A Potted History of Streetwear

Streetwear, Baseball & Snapback Caps

The roots of modern streetwear come from long enough ago that one can be forgiven for not being able to track down a definitive history. The culture of streetwear and urban fashion has not only risen to join the mainstream fashion styles but it has also risen anew, over and over, in the last 30 years. The desire amongst youth culture to have its own style has constantly driven this broad style genre to sub-divide and re-invent itself.

So rewind to the streets of the 80’s where skating and punks were, to the older generations, outcasts and slightly scary. The general youth attitude, to all that has gone before it, has always been one of rebellion and rejection. The style of clothing required by those pioneering youth was the catalyst for 30 years of urban and streetwear clothing. When Shawn Stussy started to print his board tag onto t-shirts to supplement the income from his handmade boards – which he could only produce at one per day – he had stumbled upon the start of a growing need for branded, cool and perhaps more importantly, hard to get streetwear.

Over the next 10 years the streetwear and urban clothing market grew and grew. Major labels such as Le Coq Sportif and Adidas joined the rush toward this new and growing market. The next ten years saw the influences from Japan take the whole thing to another level. Music was always a part of the deal and the whole Hip-Hop scene lent more exposure to the many and varied types of trending clothing styles within the streetwear scene; music videos giving far-away admirers the chance to see a slice of what was available and a chance to see how this look might work for them in the provinces of the US and the UK.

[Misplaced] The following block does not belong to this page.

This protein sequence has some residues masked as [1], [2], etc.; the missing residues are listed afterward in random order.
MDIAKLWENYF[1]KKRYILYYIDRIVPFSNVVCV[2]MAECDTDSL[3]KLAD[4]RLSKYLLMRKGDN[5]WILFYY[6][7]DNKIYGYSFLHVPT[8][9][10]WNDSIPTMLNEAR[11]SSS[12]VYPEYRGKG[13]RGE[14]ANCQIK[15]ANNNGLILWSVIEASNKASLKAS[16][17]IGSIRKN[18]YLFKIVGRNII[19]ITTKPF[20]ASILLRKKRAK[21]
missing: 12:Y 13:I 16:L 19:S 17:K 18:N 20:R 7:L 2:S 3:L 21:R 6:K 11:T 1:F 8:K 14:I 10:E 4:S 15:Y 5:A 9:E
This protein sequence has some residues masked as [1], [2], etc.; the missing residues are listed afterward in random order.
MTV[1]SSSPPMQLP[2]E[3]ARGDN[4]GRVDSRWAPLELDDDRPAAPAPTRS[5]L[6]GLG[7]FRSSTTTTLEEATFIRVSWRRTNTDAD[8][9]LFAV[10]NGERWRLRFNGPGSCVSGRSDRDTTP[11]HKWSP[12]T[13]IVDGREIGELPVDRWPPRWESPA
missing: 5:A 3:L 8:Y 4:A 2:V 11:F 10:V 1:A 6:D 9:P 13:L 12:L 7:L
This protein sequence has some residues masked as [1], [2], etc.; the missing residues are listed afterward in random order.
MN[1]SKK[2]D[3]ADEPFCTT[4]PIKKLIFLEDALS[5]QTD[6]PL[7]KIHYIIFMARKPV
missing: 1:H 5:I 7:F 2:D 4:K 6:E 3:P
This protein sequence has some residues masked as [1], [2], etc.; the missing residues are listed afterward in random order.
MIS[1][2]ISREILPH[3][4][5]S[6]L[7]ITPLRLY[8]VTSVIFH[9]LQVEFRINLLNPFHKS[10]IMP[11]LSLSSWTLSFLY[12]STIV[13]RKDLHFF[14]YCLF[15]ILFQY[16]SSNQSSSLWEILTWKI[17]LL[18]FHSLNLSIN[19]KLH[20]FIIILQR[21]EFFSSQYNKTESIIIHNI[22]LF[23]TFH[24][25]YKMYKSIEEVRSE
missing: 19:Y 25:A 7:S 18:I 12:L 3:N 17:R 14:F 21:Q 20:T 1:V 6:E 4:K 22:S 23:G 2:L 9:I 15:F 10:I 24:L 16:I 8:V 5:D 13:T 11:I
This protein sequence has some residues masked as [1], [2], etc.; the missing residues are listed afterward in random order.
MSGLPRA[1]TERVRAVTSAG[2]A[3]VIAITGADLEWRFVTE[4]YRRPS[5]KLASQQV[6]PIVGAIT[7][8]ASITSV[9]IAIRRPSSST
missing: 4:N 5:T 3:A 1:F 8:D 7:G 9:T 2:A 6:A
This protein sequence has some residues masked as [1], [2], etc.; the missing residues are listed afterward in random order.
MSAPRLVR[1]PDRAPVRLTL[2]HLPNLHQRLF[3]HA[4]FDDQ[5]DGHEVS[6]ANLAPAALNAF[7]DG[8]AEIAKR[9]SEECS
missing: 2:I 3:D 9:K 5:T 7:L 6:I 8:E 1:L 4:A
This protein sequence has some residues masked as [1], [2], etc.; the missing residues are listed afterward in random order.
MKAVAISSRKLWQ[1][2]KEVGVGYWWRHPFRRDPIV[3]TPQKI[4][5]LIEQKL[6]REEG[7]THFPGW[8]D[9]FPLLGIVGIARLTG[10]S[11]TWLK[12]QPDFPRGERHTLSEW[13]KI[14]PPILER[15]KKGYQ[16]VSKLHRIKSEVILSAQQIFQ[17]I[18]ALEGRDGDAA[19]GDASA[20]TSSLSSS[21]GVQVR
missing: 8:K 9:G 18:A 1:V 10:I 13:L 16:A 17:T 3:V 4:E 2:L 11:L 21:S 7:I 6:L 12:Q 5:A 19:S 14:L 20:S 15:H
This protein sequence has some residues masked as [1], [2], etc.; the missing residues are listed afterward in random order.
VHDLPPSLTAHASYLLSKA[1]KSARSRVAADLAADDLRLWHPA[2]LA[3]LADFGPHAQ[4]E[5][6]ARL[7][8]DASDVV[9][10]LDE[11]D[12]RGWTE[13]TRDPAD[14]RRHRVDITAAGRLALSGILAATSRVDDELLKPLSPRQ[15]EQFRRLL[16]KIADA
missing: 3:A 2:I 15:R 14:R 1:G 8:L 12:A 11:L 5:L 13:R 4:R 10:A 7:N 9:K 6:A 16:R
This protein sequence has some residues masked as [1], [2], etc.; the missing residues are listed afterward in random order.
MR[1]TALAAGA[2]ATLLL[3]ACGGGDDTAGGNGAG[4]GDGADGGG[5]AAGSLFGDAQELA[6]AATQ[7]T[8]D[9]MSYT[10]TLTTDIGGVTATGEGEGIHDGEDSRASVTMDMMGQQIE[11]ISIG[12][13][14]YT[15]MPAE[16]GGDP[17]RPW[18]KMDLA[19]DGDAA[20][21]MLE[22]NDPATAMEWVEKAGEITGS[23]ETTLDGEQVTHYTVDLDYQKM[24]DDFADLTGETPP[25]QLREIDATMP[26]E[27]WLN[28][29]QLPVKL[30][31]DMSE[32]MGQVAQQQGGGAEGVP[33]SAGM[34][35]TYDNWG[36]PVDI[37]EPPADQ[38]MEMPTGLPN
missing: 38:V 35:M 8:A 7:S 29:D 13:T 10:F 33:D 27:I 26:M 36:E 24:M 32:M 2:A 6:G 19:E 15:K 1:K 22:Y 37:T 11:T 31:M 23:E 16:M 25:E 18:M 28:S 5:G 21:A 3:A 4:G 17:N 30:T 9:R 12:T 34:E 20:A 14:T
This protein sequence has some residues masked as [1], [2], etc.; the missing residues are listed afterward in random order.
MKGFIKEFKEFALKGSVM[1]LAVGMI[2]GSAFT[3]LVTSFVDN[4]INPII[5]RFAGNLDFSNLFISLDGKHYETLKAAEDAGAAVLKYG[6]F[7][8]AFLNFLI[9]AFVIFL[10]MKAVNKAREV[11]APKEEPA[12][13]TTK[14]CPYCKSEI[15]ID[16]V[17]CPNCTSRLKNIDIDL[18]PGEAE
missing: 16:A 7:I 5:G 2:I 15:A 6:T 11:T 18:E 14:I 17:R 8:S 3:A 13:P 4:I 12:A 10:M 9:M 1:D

The fads and labels came and went but the core idea continued for the next Streetwear clothing. The involvement of record studios and their CEOs’ launches saw some success. When the worldwide market exploded in the late 1990’s to 2000 the plethora of ‘new’ labels arrived that basically offered nothing other than very thinly disguised copies; there was a street backlash and the core went back to the past. With people searching for retro and vintage sneakers; pushing the sales of these items up to previously un-imaginable prices. The internet was growing exponentially and the time of the gadget arrived. As the story races through the 2000’s the links between sub-culture and mainstream grow stronger and as streetwear arrives at the modern day. The sub-division of each sub-culture is as diverse as the individuals that inhabit it.

Streetwear is and always has been a form of expression and one that, in essence, is the same as when it all started. The anarchic roots and the anti-establishment attitudes are there for all to see, if one can look past the facade and appreciate the real point of it all. Being young is about experimenting and pushing the boundaries – it always has been and probably will always be – as we get older and settle in our ways the nostalgia for what once was is just as important as having been there, it is the next stage of growing up. The many and varied forms of expression within street art and streetwear will become included in the ever expanding total of previous explorations of what it is to be different whilst growing up to become ourselves.


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